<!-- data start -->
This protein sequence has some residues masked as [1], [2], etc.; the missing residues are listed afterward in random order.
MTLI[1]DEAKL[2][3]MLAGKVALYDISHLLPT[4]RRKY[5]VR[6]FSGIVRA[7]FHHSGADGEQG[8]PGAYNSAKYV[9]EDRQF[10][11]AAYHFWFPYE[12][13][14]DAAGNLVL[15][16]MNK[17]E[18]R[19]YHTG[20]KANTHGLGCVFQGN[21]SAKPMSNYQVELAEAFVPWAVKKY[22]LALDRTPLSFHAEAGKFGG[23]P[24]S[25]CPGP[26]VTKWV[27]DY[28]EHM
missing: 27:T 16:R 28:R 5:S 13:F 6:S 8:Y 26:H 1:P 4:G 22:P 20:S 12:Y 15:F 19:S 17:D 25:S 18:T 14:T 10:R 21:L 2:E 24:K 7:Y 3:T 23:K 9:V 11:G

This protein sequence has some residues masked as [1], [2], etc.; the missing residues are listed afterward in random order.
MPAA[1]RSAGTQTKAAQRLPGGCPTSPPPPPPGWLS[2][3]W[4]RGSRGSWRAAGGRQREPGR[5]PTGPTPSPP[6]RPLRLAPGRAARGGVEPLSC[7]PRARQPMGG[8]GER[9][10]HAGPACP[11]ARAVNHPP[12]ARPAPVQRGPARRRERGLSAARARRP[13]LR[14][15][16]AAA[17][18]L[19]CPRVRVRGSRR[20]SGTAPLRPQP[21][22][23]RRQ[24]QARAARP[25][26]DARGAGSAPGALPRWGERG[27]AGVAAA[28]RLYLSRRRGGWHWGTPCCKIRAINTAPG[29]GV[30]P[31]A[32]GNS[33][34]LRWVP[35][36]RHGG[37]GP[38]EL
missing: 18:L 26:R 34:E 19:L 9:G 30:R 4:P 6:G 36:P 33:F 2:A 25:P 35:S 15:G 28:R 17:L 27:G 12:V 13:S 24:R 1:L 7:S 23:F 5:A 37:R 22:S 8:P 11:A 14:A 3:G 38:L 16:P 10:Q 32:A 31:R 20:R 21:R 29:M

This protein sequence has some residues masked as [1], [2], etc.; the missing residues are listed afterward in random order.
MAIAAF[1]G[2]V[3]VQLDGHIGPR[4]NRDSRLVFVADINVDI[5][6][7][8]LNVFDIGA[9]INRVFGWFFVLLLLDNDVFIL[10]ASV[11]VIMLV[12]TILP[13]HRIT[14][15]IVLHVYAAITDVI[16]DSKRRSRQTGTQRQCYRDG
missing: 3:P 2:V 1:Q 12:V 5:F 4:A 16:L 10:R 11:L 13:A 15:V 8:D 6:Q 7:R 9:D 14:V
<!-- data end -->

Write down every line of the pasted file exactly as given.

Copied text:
This protein sequence has some residues masked as [1], [2], etc.; the missing residues are listed afterward in random order.
MTLI[1]DEAKL[2][3]MLAGKVALYDISHLLPT[4]RRKY[5]VR[6]FSGIVRA[7]FHHSGADGEQG[8]PGAYNSAKYV[9]EDRQF[10][11]AAYHFWFPYE[12][13][14]DAAGNLVL[15][16]MNK[17]E[18]R[19]YHTG[20]KANTHGLGCVFQGN[21]SAKPMSNYQVELAEAFVPWAVKKY[22]LALDRTPLSFHAEAGKFGG[23]P[24]S[25]CPGP[26]VTKWV[27]DY[28]EHM
missing: 27:T 16:R 28:R 5:S 13:F 6:S 8:Y 26:H 1:P 4:G 22:P 20:S 12:Y 15:F 19:S 17:D 25:S 18:T 14:T 10:R 21:L 2:E 24:K 7:Y 3:T 23:K 9:V 11:G

This protein sequence has some residues masked as [1], [2], etc.; the missing residues are listed afterward in random order.
MPAA[1]RSAGTQTKAAQRLPGGCPTSPPPPPPGWLS[2][3]W[4]RGSRGSWRAAGGRQREPGR[5]PTGPTPSPP[6]RPLRLAPGRAARGGVEPLSC[7]PRARQPMGG[8]GER[9][10]HAGPACP[11]ARAVNHPP[12]ARPAPVQRGPARRRERGLSAARARRP[13]LR[14][15][16]AAA[17][18]L[19]CPRVRVRGSRR[20]SGTAPLRPQP[21][22][23]RRQ[24]QARAARP[25][26]DARGAGSAPGALPRWGERG[27]AGVAAA[28]RLYLSRRRGGWHWGTPCCKIRAINTAPG[29]GV[30]P[31]A[32]GNS[33][34]LRWVP[35][36]RHGG[37]GP[38]EL
missing: 18:L 26:R 34:E 19:L 9:G 30:R 4:P 6:G 36:P 33:F 2:A 25:P 35:S 15:G 28:R 17:L 27:G 12:V 13:S 24:R 1:L 7:S 23:F 5:A 37:R 22:S 8:P 11:A 14:A 3:G 38:L 16:P 10:Q 32:A 31:R 20:R 21:R 29:M

This protein sequence has some residues masked as [1], [2], etc.; the missing residues are listed afterward in random order.
MAIAAF[1]G[2]V[3]VQLDGHIGPR[4]NRDSRLVFVADINVDI[5][6][7][8]LNVFDIGA[9]INRVFGWFFVLLLLDNDVFIL[10]ASV[11]VIMLV[12]TILP[13]HRIT[14][15]IVLHVYAAITDVI[16]DSKRRSRQTGTQRQCYRDG
missing: 3:P 2:V 1:Q 12:V 5:F 4:A 16:L 10:R 11:L 13:A 15:V 8:D 6:Q 7:R 9:D 14:V